Optimize the route you regularly take to and from work. If you’re still committed to driving to and from work every day, make sure that your route is as efficient as possible. It’s very likely that you’re using the route you initially discovered to get to and from work, and that route may not be the most efficient one. Spend some time with a GPS program to see whether or not there is a more efficient path to your workplace. Just shaving a single mile off of your drive each and every day adds up to $312 in savings per year (if we stick with that $0.60/mile metric).
Drive efficiently. If you drive efficiently, you can maximize the number of miles that you get out of a tank of gas. Some simple tweaks to your driving technique can really help. Don’t accelerate hard unless absolutely necessary. Don’t brake unless necessary, either. Instead, simply drive as steadily as possible, allow the vehicle to naturally pick up speed when going down hills, and don’t accelerate going up hills – instead, gradually regain your original speed once past the hill. Stick to the speed limit and try to avoid going over 65 mph if you can help it as fuel efficiency goes rapidly downhill at those speeds. Plan ahead so that you can turn right most of the time instead of turning left, as it drastically reduces idling time in cities. Little driving tweaks like that will make your car a lot more efficient.
Turn off the engine when waiting more than a few seconds. If you’re waiting for someone to run an errand or waiting on construction, turn off the engine on your car. Leaving your engine running while you just sit there in park consumes fuel. While this is a minor thing, it’s such a simple step that takes no time at all and it does save money.
Keep your tires properly inflated. Buy a $1 tire pressure gauge from your local auto supply store and keep it in your glove box. Whenever you’re at a gas station and you’re waiting for someone to finish up their business inside, check your tire pressure and make sure it matches the pressure recommended in your car manual. If it’s low, drive over to the free air pump and fill up each tire to the recommended pressure – it’s incredibly easy to do, not much more complex than pumping gas. Every two PSI (the pressure number given to you by your gauge) that your tires are below the recommended pressure costs you 1% in fuel efficiency. So, if your recommended PSI is 35 and your tires average 23, filling them up improves your fuel efficiency by 6% for free. That’s a 6% reduction in your gasoline costs to keep your car going. (Of course, air slowly leaks over time, so you’ll have to do it again in the future.)
Use the discount card associated with your local gas station chain of choice. Most gas station chains offer a Visa or MasterCard that offers some sort of significant discount when buying gas, either in the form of direct savings at the pump or a very good cash back rate or rewards rate. Sign up for this card, use it exclusively for gas purchases, and pay the bill off in full every month and you’ll naturally reduce the overall cost of your fuel.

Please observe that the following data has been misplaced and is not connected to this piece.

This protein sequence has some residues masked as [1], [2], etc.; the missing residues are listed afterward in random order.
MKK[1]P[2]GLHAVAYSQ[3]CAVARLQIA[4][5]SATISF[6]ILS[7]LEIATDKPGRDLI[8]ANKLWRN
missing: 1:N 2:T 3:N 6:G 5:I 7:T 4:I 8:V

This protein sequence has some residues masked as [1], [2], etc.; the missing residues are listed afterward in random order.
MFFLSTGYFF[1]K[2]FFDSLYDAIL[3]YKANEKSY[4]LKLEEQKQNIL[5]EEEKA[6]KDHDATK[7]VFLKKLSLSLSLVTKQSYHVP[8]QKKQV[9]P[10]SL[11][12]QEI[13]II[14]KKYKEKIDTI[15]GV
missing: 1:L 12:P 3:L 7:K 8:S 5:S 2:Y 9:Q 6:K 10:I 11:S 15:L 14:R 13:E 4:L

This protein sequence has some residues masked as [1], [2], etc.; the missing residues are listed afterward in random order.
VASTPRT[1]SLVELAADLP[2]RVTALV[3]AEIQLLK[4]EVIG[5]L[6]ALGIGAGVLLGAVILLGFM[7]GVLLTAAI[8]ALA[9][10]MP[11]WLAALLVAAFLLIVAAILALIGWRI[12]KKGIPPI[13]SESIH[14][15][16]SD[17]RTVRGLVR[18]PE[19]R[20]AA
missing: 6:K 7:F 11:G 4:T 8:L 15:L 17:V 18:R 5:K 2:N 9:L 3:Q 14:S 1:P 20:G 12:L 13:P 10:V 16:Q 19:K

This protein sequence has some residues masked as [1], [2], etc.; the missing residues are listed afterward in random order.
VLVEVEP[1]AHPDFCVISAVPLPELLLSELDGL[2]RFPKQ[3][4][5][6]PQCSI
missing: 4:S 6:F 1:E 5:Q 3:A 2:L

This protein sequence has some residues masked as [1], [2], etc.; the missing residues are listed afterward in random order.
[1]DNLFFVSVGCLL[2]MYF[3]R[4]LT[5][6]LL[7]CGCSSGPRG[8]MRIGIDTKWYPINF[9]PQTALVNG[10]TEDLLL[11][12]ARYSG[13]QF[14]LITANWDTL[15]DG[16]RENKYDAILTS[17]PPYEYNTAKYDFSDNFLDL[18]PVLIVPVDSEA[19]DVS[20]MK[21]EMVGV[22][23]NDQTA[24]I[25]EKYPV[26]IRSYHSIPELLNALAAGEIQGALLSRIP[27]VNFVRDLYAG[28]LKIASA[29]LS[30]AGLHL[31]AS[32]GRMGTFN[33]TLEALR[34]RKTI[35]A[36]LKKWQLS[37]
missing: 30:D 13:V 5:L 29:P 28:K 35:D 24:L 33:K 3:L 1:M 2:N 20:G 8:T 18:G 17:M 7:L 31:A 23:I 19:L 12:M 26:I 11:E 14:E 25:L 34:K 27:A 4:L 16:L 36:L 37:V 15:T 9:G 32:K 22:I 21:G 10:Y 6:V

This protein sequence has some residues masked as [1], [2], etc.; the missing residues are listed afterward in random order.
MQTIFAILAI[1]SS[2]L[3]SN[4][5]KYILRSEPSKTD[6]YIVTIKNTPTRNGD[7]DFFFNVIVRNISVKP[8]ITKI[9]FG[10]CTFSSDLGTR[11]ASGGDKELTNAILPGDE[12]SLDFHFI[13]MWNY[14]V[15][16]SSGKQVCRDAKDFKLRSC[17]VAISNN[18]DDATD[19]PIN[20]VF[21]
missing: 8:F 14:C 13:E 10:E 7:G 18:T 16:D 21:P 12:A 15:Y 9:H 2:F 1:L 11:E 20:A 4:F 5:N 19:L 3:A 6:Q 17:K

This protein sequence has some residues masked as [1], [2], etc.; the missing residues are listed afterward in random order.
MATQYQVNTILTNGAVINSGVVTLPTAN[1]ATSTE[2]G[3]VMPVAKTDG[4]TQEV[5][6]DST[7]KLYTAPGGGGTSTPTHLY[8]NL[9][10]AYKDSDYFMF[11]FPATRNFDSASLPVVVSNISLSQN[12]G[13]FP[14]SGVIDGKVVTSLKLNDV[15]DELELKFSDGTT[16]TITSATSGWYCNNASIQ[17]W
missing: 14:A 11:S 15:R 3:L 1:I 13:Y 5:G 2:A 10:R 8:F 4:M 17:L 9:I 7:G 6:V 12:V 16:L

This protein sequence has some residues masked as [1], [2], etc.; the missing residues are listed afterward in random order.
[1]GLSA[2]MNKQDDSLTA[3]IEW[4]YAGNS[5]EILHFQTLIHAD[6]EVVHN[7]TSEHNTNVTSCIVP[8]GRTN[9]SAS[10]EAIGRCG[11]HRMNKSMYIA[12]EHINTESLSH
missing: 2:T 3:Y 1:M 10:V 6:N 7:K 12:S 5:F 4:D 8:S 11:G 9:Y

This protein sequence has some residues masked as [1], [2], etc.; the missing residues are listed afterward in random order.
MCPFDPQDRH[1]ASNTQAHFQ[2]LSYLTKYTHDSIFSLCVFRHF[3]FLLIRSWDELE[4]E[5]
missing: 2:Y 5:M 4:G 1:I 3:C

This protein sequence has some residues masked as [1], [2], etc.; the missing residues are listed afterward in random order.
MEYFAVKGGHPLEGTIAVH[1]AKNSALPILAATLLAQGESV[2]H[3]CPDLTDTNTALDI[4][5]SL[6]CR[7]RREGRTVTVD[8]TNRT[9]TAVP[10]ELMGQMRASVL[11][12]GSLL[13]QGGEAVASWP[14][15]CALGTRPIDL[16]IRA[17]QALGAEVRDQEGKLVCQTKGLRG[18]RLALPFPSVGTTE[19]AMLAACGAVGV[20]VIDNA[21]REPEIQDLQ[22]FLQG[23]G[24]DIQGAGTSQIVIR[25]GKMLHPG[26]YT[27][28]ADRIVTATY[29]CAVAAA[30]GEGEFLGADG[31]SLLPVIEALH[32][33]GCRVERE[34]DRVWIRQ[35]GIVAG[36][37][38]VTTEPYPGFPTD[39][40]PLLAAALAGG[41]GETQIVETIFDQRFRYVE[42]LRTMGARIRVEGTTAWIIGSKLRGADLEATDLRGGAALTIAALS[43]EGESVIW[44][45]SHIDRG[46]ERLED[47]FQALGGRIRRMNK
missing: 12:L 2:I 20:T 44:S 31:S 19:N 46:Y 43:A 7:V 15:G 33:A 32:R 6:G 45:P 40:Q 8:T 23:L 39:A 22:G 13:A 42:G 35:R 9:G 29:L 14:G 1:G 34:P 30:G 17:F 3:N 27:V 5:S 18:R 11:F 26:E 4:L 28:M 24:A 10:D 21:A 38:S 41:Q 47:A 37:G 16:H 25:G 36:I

Buy gas on the “smart” side of state lines. If you cross state lines during the course of your drive, make sure that you buy your gas in the state with the better gas prices. Some state borders see differences of as much as 15% per gallon, so stopping for gas on the right side of the border makes a lot of sense. It’s also worthwhile to avoid gas stations right near the state border, as they are often a bit pricier than stations closer to the interior of the less expensive state. One great tool for helping out with this is the GasBuddy smartphone app, which helps you find the best deals on gas along your route.
Shop around for car maintenance and repairs. If your car is rattling and clanking, don’t hesitate to ask around your social network for recommendations. Furthermore, don’t hesitate to go to multiple repair shops to get an estimate on the repair before making a decision. Different shops will sometimes diagnose different things and also give you different bills for the same problem. If you need a third or a fourth opinion, don’t be afraid to get one, then go with the reputable shop that offers you the best deal. Not only will this process save you some money, it’ll also save you some headaches, too.
Do basic maintenance and repairs yourself. The cost of changing your own oil is substantially cheaper than doing it at the car shop or at the oil change place – and it’s a really easy task. The same is true for many minor car repairs and other tasks, like changing windshield wiper blades, checking and changing transmission fluid, changing an air filter or an oil filter, and so on. These tasks are explained with great clarity in your owner’s manual and you can easily find YouTube videos to help you with any rough spots. All of these tasks take just a few minutes at home and save you substantially over the cost of paying someone to do it.
When a car is paid off, keep making “car payments” to a savings account. It’s easy to think “freedom!” when you’ve paid off a car loan, but instead of just pocketing the money you’re no longer paying on that car loan each month, put that same amount in a savings account instead. Let’s say, for example, that you got a $10,000 car loan over 60 months with a 3% interest rate. That means your monthly payments would be $180 a month (and you’d pay a total of $781 in interest). At the end of that loan, start putting $180 a month into savings instead. After 60 months, assuming your savings account returns 1% annually, you’d have $11,018 in that account and you could buy that car with cash. Doing things this way means that, going forward, the interest works for you. You can actually save a little less each month and then always have the cash you need to replace a car.